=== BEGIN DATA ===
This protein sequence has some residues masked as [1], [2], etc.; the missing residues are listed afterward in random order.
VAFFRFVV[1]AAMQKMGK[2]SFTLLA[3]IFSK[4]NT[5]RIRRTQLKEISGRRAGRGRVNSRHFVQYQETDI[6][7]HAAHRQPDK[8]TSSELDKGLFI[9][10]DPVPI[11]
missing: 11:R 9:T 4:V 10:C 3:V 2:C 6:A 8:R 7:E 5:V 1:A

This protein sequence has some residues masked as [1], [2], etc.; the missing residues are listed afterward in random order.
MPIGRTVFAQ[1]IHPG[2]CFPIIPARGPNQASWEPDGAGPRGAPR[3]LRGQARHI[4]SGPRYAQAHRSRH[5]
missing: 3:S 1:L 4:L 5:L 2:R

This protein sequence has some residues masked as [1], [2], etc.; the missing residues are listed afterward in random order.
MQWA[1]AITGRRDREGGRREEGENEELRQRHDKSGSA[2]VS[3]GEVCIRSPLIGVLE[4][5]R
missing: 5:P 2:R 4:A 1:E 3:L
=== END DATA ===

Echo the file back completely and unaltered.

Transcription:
This protein sequence has some residues masked as [1], [2], etc.; the missing residues are listed afterward in random order.
VAFFRFVV[1]AAMQKMGK[2]SFTLLA[3]IFSK[4]NT[5]RIRRTQLKEISGRRAGRGRVNSRHFVQYQETDI[6][7]HAAHRQPDK[8]TSSELDKGLFI[9][10]DPVPI[11]
missing: 11:R 9:T 4:V 10:C 3:V 2:C 6:A 8:R 7:E 5:V 1:A

This protein sequence has some residues masked as [1], [2], etc.; the missing residues are listed afterward in random order.
MPIGRTVFAQ[1]IHPG[2]CFPIIPARGPNQASWEPDGAGPRGAPR[3]LRGQARHI[4]SGPRYAQAHRSRH[5]
missing: 3:S 1:L 4:L 5:L 2:R

This protein sequence has some residues masked as [1], [2], etc.; the missing residues are listed afterward in random order.
MQWA[1]AITGRRDREGGRREEGENEELRQRHDKSGSA[2]VS[3]GEVCIRSPLIGVLE[4][5]R
missing: 5:P 2:R 4:A 1:E 3:L